I'm no expert but it seems to me that stereoscopy isn't 3D either; that this technique of simulating depth is another solution with different constraints. And very cool. I await new implementations leveraging eye-tracking on camera-equipped devices.
posted by Jode at 5:38 PM on April 11, 2011


This kind of thing was done on the Nintendo DSi (not the 3DS) about a year ago. The larger iPad screen might "sell" the illusion better though.
posted by L.P. Hatecraft at 6:52 PM on April 11, 2011 [1 favorite]


You can't have a 3D display without sending different images to each eye.

Well, without getting into semantics, you can certainly simulate the exact result of a 3D display with a few caveats:

1. Only works for a single viewer
2. Has some limitations, like the already-mentioned edge clipping for illusions beyond the panel at certain viewing angles.
posted by odinsdream at 7:02 PM on April 11, 2011


What this might be really useful for is through-the-screen augmented reality. You could track the user's position with the rear camera and use it to transform the image from the front camera so that it matches what you can see around the edges, turning the device into a window. You apparently get 45 degrees horizontal field of view on the iPad 2, which should be more than enough to make it work.
posted by topynate at 7:28 PM on April 11, 2011


If you close one eye it might work.
posted by delmoi at 8:22 PM on April 11, 2011


I always thought the first alternative accessible interface to the iPad would be voice commands, because of the built-in but sadly under-utilized microphone. Head tracking would be a boon to many disabled people as well. Hope to see an app for that.
posted by Soliloquy at 8:28 PM on April 11, 2011


I've heard that one of the problems with the way the brain processes data in 3D movies is that they succeed in providing a discrete image to each eye, but fail in certain other areas. I wonder if this is one of those; a very much 3D effect that basis itself on expectations of perspective based on the movement of objects with respect to the point of observation and not actual depth of field.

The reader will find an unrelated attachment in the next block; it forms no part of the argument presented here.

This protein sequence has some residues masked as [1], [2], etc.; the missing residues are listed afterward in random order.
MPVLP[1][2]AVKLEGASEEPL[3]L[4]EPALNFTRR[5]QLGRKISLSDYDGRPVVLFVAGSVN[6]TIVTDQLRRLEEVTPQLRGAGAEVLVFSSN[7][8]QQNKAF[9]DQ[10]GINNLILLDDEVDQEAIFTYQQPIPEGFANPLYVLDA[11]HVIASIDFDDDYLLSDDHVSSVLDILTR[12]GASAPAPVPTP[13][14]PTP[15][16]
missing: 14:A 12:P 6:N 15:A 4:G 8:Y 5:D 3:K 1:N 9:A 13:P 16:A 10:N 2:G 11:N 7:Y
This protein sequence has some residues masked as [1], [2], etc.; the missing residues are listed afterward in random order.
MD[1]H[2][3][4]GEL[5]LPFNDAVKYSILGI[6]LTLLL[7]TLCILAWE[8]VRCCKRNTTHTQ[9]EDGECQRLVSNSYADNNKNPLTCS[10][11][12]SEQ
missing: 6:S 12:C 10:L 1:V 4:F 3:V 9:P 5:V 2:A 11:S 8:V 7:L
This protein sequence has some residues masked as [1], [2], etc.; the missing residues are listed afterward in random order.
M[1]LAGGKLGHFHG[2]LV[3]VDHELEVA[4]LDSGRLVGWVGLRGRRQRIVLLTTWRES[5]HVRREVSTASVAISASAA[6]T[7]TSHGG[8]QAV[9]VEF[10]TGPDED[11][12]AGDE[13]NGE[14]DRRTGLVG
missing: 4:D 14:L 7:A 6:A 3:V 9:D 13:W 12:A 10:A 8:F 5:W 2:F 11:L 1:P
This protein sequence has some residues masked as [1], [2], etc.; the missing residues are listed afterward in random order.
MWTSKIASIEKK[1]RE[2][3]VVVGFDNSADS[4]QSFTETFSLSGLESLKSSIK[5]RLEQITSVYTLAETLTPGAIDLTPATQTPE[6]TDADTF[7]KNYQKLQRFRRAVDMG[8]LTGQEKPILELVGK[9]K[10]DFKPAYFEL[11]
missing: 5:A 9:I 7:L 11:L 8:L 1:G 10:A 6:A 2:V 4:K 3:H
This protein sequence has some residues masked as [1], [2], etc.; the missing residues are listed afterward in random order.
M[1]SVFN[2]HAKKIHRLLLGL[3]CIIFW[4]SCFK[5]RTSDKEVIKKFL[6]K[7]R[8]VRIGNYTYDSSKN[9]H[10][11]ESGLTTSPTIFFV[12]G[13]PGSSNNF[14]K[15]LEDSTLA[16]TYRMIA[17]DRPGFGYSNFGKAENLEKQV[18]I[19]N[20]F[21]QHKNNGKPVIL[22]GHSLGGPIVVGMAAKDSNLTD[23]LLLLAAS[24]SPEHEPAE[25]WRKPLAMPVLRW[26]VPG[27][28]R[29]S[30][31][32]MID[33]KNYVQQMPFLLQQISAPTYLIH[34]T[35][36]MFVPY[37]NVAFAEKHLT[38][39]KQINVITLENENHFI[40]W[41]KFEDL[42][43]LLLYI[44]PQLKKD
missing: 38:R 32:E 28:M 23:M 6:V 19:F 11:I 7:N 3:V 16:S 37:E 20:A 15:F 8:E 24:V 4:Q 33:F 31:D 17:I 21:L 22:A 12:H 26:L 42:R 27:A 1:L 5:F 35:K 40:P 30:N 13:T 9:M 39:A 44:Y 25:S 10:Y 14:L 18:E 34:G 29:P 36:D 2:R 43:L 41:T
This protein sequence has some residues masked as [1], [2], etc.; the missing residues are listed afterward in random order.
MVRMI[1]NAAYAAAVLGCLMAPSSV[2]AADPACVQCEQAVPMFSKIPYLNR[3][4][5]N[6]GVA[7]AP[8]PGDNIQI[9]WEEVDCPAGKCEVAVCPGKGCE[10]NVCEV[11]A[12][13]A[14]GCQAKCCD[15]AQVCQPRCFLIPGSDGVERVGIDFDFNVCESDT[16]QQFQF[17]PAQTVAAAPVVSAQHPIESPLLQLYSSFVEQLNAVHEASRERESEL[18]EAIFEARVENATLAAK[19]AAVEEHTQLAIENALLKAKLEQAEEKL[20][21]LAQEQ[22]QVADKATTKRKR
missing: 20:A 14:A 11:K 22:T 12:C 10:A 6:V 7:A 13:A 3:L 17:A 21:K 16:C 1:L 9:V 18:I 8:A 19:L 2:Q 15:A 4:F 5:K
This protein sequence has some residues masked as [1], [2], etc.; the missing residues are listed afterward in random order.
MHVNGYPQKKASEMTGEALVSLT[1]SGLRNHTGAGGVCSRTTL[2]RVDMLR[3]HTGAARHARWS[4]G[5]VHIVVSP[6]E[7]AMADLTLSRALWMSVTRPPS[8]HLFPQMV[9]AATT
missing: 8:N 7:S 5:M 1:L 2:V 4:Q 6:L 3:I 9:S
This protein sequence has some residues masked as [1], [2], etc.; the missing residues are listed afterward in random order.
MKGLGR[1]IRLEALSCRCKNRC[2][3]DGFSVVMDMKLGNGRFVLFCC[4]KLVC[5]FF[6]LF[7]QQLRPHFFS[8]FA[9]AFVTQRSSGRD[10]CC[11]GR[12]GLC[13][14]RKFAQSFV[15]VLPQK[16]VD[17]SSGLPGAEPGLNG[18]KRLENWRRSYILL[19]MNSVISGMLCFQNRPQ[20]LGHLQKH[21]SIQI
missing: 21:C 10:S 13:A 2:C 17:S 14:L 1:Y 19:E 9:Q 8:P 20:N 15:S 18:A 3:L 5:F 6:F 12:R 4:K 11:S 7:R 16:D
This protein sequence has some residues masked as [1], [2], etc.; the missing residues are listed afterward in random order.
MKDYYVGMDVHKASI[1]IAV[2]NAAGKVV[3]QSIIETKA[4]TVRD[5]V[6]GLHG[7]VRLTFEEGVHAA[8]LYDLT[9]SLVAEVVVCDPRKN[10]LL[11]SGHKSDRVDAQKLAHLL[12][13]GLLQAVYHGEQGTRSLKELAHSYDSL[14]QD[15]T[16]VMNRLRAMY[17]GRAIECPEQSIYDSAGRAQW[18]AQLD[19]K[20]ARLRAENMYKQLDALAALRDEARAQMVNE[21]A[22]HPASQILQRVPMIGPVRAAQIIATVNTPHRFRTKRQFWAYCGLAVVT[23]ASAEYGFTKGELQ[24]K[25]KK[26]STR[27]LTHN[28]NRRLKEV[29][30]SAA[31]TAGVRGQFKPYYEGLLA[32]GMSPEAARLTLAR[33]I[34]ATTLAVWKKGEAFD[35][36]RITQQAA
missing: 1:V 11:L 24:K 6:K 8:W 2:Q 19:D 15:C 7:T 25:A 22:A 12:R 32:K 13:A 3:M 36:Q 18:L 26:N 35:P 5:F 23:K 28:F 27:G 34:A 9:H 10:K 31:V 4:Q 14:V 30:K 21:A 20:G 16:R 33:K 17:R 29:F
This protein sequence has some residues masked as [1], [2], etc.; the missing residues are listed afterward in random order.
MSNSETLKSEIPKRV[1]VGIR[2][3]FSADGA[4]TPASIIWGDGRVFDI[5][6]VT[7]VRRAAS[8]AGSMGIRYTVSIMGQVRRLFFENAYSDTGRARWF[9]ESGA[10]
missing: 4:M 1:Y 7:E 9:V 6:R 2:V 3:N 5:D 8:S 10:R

Either way;
Neat!
posted by quin at 9:25 PM on April 11, 2011


Woah.. "3D" that actually works for me! (I'm stereoblind, stereoscopic 3D doesn't work at all for me..)
posted by vivelame at 12:55 AM on April 12, 2011 [1 favorite]


See also Face Mouse (free, Windows only, tracks your head movement for mouse control. Intended for people who can't use a conventional mouse - use it with an on-screen keyboard. Disclaimer: produced by my company.)
posted by alasdair at 2:17 AM on April 12, 2011


If you only have good vision in one eye (like me) this is then only type of 3d that works.

Peter Falk did not see Avatar in the theater and neither did vivelame or I. Nor did Fritz Lang, Big Bill Haywood, Moshe Dayan or Sammy Davis Jr, but probably for different reasons.
posted by warbaby at 6:43 AM on April 12, 2011


Very clever! And, not being actual 3D, the experience translated very well on the demo video too.
posted by GuyZero at 9:29 AM on April 12, 2011


Separate image 3d gives me, and everybody else, headaches. This type of 3d doesn't. More of this, please.
posted by Threeway Handshake at 1:30 PM on April 12, 2011


Got an iPad? Go to the App store and download the free app "idesktopvr"

You're welcome.
posted by dbiedny at 4:54 PM on April 12, 2011 [1 favorite]


You're welcome.

Well, thank you, but the first comment on the app's youtube video advertisement (here, since you decided not to link it) says how it just simulates positional 3D by using the tilt sensor.
posted by codacorolla at 5:17 PM on April 12, 2011


A bunch of games have done the tilt-sensor 3D thing; there's a labyrinth I can't remember the name of, and the (pretty decent) Pinball HD. It's kind of seasick-inducing. The head tracking looks much more impressive.
posted by ook at 7:45 AM on April 13, 2011


« Older Adobe announces Photoshop Touch SDK plus three Pho...  |  Free Darko calls it quits. Con... Newer »


This thread has been archived and is closed to new comments